Lindsey Graham joins other GOP lawmakers in call for military action against cartels

by Chris Lange

Chris Lange, FISM News


Sen. Lindsey Graham (R-S.C.) said he is prepared to introduce a bill that would ‘set the stage” for U.S. military force in Mexico in the wake of the violent kidnappings of four Americans in Tamaulipas Friday.

Two of the victims were found dead Tuesday and two survivors were rescued and are back on U.S. soil. Mexican investigators said that the kidnappers were part of a Mexican cartel.

“I would put Mexico on notice,” Graham told Fox News host Jesse Watters Tuesday. “If you continue to give safe haven to drug dealers, then you are an enemy of the United States.”

Graham said that he would introduce legislation to designate Mexican cartels as “foreign terrorist organizations under U.S. law and set the stage to use military force if necessary.”

“I would tell the Mexican government if you don’t clean up your act, we’re going to clean it up for you,” he said.

Graham has joined the ranks of other GOP lawmakers who believe that U.S. military action is needed to combat powerful and sophisticated Mexican criminal enterprises facilitating the flow of deadly narcotics and illegal migrants into the U.S. that are also responsible for the rampant exploitation of migrant women and children amid the exploding human crisis at the U.S.-Mexico border and elsewhere.


While Graham has yet to formally proffer legislation, two House Republicans introduced a similar bill in January.

Reps. Dan Crenshaw (R-Texas) and Mike Waltz (R-Fla.) introduced legislation that would give the president the authority to use military force against drug cartels bringing fentanyl across the border.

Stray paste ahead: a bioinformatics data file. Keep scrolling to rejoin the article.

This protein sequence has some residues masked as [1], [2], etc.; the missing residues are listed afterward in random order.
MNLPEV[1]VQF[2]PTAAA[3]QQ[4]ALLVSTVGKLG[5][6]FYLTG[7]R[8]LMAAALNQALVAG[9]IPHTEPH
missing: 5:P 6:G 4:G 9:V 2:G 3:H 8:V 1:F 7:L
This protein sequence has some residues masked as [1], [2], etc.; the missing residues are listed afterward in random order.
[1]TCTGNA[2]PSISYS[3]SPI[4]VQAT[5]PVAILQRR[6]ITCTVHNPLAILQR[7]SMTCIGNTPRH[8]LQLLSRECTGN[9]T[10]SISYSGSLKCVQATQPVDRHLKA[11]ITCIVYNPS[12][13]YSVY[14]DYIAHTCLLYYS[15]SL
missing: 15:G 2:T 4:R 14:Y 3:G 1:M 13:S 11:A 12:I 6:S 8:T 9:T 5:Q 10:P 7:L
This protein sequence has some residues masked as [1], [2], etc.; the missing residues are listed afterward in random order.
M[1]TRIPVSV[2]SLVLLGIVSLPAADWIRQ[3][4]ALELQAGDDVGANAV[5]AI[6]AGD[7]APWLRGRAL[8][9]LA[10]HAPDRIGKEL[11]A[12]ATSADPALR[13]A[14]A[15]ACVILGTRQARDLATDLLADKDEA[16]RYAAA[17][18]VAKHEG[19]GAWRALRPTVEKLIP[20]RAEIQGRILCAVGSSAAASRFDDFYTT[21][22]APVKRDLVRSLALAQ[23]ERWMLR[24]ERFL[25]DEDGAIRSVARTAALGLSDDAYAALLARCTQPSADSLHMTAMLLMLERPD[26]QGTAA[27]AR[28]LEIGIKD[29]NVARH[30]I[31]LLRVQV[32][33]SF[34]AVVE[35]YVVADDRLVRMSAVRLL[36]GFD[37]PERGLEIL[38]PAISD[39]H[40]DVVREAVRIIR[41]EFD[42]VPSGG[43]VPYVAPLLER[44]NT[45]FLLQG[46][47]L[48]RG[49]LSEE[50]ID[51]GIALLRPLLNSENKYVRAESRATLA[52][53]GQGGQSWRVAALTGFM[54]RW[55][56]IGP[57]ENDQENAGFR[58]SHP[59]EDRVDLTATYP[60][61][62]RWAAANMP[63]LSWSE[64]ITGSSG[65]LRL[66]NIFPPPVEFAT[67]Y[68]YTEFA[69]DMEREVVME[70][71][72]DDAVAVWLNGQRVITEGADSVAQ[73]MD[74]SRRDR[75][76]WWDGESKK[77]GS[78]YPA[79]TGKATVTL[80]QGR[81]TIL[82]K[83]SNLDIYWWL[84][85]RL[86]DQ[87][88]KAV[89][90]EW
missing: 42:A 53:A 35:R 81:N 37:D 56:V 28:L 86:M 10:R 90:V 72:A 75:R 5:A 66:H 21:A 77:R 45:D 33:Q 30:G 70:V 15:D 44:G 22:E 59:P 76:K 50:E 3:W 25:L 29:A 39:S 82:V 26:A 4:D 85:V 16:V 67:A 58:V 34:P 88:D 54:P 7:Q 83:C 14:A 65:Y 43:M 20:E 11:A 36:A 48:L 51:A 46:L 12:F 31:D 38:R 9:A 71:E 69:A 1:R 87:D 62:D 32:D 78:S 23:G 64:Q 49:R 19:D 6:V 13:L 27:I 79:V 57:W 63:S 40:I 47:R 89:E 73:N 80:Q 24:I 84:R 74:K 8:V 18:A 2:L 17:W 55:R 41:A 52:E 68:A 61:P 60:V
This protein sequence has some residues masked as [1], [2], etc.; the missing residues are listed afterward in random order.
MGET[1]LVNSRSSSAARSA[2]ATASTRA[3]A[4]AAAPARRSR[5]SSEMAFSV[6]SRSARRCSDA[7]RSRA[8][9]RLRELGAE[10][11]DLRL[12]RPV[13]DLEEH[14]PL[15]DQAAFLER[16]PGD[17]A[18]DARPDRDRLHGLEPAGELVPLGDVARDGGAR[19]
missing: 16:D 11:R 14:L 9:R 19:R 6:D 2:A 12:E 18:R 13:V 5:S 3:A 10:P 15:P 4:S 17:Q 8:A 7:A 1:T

The Republican lawmakers, both of whom are U.S. military veterans, said that Mexican cartels had destabilized the U.S.-Mexico border to such an extent that the tools available to local law enforcement, the Border Patrol, and the Mexican military are no longer powerful enough to stop the massive flow of deadly narcotics into the U.S., The Washington Examiner reported at the time.

“The cartels are at war with us — poisoning more than 80,000 Americans with fentanyl every year, creating a crisis at our border, and turning Mexico into a failed narco-state,” Crenshaw said.

“We cannot allow heavily armed and deadly cartels to destabilize Mexico and import people and drugs into the United States. We must start treating them like ISIS — because that is who they are,” he continued.

Waltz said that the proposed Authorization for Use of Military Force (AUMF) legislation would give the president tools including “sophisticated military cyber, intelligence, and surveillance resources to disrupt cartel operations that are endangering Americans.” 

The Hill noted in its reporting on Sen. Graham’s proposal Tuesday that an AUMF is unlikely to “pass a divided Congress” and pointed out that Biden, as commander-in-chief, has ultimate control over the U.S. military.


Rep. Marjorie Taylor Greene (R-Ga.) asserted on Tuesday that the U.S. military should “strategically strike and take out the Mexican Cartels” in a statement posted on her Twitter account, referring to the criminal organizations as “international terrorists and criminals” who are “murdering Americans every day with drugs and crime.” The tweet specifically referenced the Tamaulipas kidnapping.

“The only difference between the Cartels and ISIS is that the Cartels are on our southern border,” the congresswoman added.